NBRI Comment Reports consist of verbatim responses to open-ended survey questions.
By definition, comments and words are qualitative data, so it is considered “soft” data in that it has not been proven to be representative of the thinking of the population. Clients often mistake non-representative survey comments for hard data, and risk being persuaded by them. The danger lies in the Psychology of Repetition which states that the human brain registers a piece of information as fact when one has been exposed to it as little as three times. So, when management reads comments from 1,000 employees or customers, and the same subject matter is mentioned 3, 10, or 20 times, management will have the impression that the issue is a widely held fact within the organization, when it is actually the opinion of so few as to not even warrant discussion. NBRI recommends text analytics so that our clients are not misled by spurious information.
Text Analytics Reports written by an NBRI organizational psychologist are generated using artificial neural networking and managed machine learning to extract the most meaningful information from responses to open-ended questions. These responses undergo sentiment and word frequency analysis to identify the highest impact themes, and determine the ratios of positive, negative, and neutral/mixed comments for each theme. In combination with the Comment Reports, this analysis provides color and context to the hard data of the quantitative analyses presented in the Data Reports and Executive Summary.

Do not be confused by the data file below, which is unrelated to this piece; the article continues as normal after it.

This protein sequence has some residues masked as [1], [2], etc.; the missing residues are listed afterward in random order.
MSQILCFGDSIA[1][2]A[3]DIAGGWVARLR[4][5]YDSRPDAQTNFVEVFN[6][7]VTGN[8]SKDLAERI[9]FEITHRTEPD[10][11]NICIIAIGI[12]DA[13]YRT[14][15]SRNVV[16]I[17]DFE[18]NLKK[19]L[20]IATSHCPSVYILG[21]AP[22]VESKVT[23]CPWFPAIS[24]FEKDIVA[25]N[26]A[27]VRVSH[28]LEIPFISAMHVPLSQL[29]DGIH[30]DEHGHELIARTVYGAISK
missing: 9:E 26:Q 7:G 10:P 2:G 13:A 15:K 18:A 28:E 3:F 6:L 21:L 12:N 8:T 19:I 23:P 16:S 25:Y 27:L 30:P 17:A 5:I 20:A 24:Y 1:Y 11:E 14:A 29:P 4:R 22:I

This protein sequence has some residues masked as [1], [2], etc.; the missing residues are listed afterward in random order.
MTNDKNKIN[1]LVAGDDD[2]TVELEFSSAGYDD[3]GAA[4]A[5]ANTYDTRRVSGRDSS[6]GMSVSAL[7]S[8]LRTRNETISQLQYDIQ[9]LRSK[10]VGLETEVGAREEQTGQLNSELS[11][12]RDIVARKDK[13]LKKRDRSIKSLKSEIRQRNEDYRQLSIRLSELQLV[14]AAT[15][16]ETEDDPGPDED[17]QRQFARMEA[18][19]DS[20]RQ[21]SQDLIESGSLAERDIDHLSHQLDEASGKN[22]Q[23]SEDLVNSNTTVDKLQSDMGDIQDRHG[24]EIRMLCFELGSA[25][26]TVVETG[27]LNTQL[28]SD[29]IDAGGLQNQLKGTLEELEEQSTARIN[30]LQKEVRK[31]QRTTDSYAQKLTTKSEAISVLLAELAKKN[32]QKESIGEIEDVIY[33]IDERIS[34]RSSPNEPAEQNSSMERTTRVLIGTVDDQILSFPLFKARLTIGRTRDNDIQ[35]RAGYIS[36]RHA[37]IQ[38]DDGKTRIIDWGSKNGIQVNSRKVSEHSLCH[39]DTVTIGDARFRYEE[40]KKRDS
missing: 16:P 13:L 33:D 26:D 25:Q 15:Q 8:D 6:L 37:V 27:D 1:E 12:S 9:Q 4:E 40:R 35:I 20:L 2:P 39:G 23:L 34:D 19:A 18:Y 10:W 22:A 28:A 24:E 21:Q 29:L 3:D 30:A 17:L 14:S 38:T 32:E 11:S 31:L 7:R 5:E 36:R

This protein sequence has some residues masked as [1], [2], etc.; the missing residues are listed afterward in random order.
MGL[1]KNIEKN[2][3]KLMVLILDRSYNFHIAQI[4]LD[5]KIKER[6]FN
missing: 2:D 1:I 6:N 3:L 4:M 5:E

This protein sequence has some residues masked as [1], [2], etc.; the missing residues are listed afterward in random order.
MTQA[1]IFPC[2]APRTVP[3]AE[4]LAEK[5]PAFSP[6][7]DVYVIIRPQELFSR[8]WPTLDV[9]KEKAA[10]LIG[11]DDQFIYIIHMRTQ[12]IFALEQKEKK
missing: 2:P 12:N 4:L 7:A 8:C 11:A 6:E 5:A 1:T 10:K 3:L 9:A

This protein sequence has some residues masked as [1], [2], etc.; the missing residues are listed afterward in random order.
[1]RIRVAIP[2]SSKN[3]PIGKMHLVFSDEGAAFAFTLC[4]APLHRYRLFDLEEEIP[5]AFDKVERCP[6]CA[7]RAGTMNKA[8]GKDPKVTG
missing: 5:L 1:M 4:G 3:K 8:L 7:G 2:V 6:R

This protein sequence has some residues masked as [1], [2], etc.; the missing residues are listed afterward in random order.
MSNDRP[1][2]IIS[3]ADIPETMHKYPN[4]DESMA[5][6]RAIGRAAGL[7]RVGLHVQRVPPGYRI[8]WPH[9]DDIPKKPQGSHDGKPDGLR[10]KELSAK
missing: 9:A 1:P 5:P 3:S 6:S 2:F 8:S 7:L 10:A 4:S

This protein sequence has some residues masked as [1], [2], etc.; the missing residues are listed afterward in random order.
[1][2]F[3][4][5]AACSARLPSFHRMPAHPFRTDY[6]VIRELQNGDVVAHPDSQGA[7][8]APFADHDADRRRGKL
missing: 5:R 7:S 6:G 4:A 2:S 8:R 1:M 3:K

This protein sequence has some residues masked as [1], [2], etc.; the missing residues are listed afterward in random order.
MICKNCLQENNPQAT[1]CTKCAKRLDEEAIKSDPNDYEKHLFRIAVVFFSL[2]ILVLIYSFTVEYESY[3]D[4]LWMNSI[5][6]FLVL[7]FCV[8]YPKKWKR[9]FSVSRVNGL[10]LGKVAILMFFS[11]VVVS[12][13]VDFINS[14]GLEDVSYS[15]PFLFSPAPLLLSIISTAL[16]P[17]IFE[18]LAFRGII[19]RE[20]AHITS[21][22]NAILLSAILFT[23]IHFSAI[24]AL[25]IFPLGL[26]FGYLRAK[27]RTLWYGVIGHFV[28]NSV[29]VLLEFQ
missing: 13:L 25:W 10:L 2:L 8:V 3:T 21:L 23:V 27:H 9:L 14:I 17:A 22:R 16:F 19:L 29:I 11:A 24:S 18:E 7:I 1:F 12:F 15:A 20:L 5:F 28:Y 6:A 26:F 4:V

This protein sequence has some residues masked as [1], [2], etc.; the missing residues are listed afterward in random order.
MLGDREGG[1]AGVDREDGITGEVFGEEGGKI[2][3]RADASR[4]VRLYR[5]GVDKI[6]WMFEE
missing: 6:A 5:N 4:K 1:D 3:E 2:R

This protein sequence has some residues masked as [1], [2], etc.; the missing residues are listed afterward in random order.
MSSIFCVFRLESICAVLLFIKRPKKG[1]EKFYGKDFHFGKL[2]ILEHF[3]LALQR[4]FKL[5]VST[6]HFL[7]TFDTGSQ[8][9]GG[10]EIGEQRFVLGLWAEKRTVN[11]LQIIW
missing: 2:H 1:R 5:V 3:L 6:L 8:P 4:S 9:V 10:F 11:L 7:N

One or more open-ended questions may also be included in the survey to identify any themes that may have been omitted so that future surveys can be modified before subsequent deployments. For instance, “Benefits” may be a common theme, and “Health Insurance” may be a salient aspect of the theme that was not included in the survey. NBRI’s text analytics are most helpful in this endeavor.
Upon request, proper names and profanity may be removed from the verbatim comment reports, and comments may be sorted by any demographic used to sort the quantitative survey data in the Data Reports, such as division, business unit, or department.